After Weingarten stumbled, another guest quickly produced the correct answer: 7/12ths, leaving Weingarten to explain herself.

“I do it the old-fashioned way,” she said. “You take your paper, your pen, you add it up and get the fractional whatever.” “And you show your work,” Pesca offered. “And you show your work,” Weingarten agreed. “A good teacher will look at it and talk to you about what went right and what went wrong, like they do in Singapore.”

Math expert Alfred Posamentier, dean of the City College school of education, said most Americans can’t add fractions in their heads, leaving Weingarten in good company. “I hate to say it, but I would cut her slack on that one,” he said.

I wouldn’t. You know, just take a look at what’s happening here. It’s a case of one class of people, entirely abdicating their rights and responsibilities, surrendering them to be administered by a different class of people. The assumption in place is that these non-producing, life-and-death-decision bureaucrats know something that “qualifies” them to make these decisions. Everybody knows that isn’t really true; everybody understands it’s really about having the right names in your Palm Pilot. Nobody says that out loud, everyone understands it’s so.

And the President of a teacher’s union can’t do sixth-grade math.

Oh yeah, I understand that’s the way of the world. I understand the dunces are in charge, and we’re instructed to believe they’re oh so much smarter than everybody else when they’re really not — unless the name of the guy on top is George W. Bush, anyway. I know things have worked this way for a long time, and anyone who expects anything different, is simply showing their naivete. I get that. What I don’t understand is this:

Things are this way, because we put up with it. Why do we put up with it?

Most Innovative Products of 2006

Thursday, December 28th, 2006

Title says it all. These are high-tech hardware and software products, some of them pretty interesting. One or two I’m actually thinking about buying, now that I know they’re out there.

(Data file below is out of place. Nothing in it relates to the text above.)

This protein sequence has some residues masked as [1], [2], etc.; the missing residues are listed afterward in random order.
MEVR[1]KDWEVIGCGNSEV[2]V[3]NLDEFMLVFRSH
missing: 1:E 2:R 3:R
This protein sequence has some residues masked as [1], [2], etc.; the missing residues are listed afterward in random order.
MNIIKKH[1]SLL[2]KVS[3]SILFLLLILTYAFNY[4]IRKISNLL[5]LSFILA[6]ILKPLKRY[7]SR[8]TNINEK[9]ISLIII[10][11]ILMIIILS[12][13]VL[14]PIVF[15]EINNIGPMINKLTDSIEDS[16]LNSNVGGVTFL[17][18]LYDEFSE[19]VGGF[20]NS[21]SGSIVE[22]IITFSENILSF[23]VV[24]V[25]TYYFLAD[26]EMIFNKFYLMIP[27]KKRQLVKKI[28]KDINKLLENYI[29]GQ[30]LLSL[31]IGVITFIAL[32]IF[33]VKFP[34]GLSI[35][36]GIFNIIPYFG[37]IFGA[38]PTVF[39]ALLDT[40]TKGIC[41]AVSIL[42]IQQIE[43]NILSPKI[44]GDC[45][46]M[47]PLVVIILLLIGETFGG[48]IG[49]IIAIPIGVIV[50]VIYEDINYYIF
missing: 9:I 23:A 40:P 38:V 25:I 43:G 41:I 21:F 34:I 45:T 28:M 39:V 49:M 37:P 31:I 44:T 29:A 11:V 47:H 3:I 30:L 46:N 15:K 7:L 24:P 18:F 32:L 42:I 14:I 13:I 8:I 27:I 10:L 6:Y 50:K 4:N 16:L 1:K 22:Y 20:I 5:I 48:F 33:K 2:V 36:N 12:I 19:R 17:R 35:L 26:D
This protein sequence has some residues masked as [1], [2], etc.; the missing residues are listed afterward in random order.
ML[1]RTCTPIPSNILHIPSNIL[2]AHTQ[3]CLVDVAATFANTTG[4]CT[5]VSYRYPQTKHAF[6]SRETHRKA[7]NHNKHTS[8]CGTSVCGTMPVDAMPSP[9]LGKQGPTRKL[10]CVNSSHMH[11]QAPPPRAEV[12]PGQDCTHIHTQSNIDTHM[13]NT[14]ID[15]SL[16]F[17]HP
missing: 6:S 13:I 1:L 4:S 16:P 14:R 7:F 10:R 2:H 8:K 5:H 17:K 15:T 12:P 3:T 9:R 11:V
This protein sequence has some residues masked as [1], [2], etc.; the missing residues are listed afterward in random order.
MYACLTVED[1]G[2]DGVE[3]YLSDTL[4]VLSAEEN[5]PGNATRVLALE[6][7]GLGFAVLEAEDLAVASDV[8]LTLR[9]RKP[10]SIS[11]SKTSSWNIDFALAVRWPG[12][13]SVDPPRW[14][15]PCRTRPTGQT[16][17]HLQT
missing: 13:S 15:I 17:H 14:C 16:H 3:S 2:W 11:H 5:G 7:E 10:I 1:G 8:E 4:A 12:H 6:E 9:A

I’ll just throw this one in, it’s a binary editor that’s also on my list. And two outliners, here and here, that I’m evaluating. I’m in the final stages on those and I’m pretty pleased with the results. Expecting to purchase one or the other soon, maybe both.

Parasite Makes Men Dumb and Women Sexy

Thursday, December 28th, 2006

Hmmm…well, this would explain a lot.

A common parasite can increase a women’s attractiveness to the opposite sex but also make men more stupid, an Australian researcher says.

About 40 per cent of the world’s population is infected with Toxoplasma gondii, including about eight million Australians.

Human infection generally occurs when people eat raw or undercooked meat that has cysts containing the parasite, or accidentally ingest some of the parasite’s eggs excreted by an infected cat.

Eh, 40? I’d say that’s a little low.

Until recently it was thought to be an insignificant disease in healthy people, Sydney University of Technology infectious disease researcher Nicky Boulter said, but new research has revealed its mind-altering properties.

“Interestingly, the effect of infection is different between men and women,” Dr Boulter writes in the latest issue of Australasian Science magazine.

“Infected men have lower IQs, achieve a lower level of education and have shorter attention spans. They are also more likely to…”

Miss CellaniaWaitaminnit, I just thought of something. Out on Miss Cellania’s website. Video games, pretty video games (h/t, YesButNoButYes). Me like video games, they have blinkin lites.

Man, Miss Cellania is a looker. She’s hawt. Think I’ll take some steak out of the freezer for tonight. Me like steak. Me like Miss Cellania, she purty.

As Dave Barry might say…”Toxoplasma Gondii” would be an awesome name for a rock band.

Sexiest Women in Sports in 2006

Thursday, December 28th, 2006

MaliaNow hey, waitaminnit. Isn’t it discriminatory to notice that women look good when you watch sports? Aren’t you supposed to cheer them on as they make it in a “man’s world,” ignore their sexuality in favor of their performance stats, and indulge in a charming fantasy that men and women are exactly the same?

Well ya know, I never could get that one down cold. And someone else had a tough time of it too. Judging from some of the poses it doesn’t seem the lady athletes were taken by surprise in any way.